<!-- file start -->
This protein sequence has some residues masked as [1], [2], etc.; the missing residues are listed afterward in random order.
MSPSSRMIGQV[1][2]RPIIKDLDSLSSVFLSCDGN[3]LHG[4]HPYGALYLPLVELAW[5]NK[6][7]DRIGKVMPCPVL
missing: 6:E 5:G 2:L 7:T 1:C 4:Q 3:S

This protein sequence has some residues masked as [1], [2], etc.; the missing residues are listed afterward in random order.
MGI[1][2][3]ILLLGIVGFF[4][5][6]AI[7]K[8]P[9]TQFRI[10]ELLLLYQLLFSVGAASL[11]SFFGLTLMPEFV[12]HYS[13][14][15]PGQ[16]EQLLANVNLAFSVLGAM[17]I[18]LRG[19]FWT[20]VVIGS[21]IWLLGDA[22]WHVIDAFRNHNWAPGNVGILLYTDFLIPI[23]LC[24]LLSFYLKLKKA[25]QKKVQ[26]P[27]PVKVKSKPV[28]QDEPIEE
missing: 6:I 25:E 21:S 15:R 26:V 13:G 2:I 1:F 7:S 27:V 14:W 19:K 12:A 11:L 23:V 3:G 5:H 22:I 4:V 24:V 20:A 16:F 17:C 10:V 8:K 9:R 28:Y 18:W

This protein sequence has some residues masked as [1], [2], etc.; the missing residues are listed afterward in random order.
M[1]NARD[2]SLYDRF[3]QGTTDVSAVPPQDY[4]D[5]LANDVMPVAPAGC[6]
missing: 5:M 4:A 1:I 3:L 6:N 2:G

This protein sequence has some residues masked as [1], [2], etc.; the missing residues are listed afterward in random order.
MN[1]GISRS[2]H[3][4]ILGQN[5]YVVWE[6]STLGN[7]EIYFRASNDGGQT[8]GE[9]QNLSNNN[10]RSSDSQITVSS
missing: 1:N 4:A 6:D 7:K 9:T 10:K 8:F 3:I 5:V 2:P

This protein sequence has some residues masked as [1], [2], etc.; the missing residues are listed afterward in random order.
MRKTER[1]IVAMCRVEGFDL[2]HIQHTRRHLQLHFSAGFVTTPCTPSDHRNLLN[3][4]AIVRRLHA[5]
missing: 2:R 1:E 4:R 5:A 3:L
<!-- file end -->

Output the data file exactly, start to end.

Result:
This protein sequence has some residues masked as [1], [2], etc.; the missing residues are listed afterward in random order.
MSPSSRMIGQV[1][2]RPIIKDLDSLSSVFLSCDGN[3]LHG[4]HPYGALYLPLVELAW[5]NK[6][7]DRIGKVMPCPVL
missing: 6:E 5:G 2:L 7:T 1:C 4:Q 3:S

This protein sequence has some residues masked as [1], [2], etc.; the missing residues are listed afterward in random order.
MGI[1][2][3]ILLLGIVGFF[4][5][6]AI[7]K[8]P[9]TQFRI[10]ELLLLYQLLFSVGAASL[11]SFFGLTLMPEFV[12]HYS[13][14][15]PGQ[16]EQLLANVNLAFSVLGAM[17]I[18]LRG[19]FWT[20]VVIGS[21]IWLLGDA[22]WHVIDAFRNHNWAPGNVGILLYTDFLIPI[23]LC[24]LLSFYLKLKKA[25]QKKVQ[26]P[27]PVKVKSKPV[28]QDEPIEE
missing: 6:I 25:E 21:S 15:R 26:V 13:G 2:I 1:F 7:S 27:V 14:W 19:K 12:A 11:L 23:V 3:G 5:H 22:I 4:V 24:V 20:A 16:F 17:C 10:V 8:K 9:R 28:Y 18:W

This protein sequence has some residues masked as [1], [2], etc.; the missing residues are listed afterward in random order.
M[1]NARD[2]SLYDRF[3]QGTTDVSAVPPQDY[4]D[5]LANDVMPVAPAGC[6]
missing: 5:M 4:A 1:I 3:L 6:N 2:G

This protein sequence has some residues masked as [1], [2], etc.; the missing residues are listed afterward in random order.
MN[1]GISRS[2]H[3][4]ILGQN[5]YVVWE[6]STLGN[7]EIYFRASNDGGQT[8]GE[9]QNLSNNN[10]RSSDSQITVSS
missing: 1:N 4:A 6:D 7:K 9:T 10:K 8:F 3:I 5:V 2:P

This protein sequence has some residues masked as [1], [2], etc.; the missing residues are listed afterward in random order.
MRKTER[1]IVAMCRVEGFDL[2]HIQHTRRHLQLHFSAGFVTTPCTPSDHRNLLN[3][4]AIVRRLHA[5]
missing: 2:R 1:E 4:R 5:A 3:L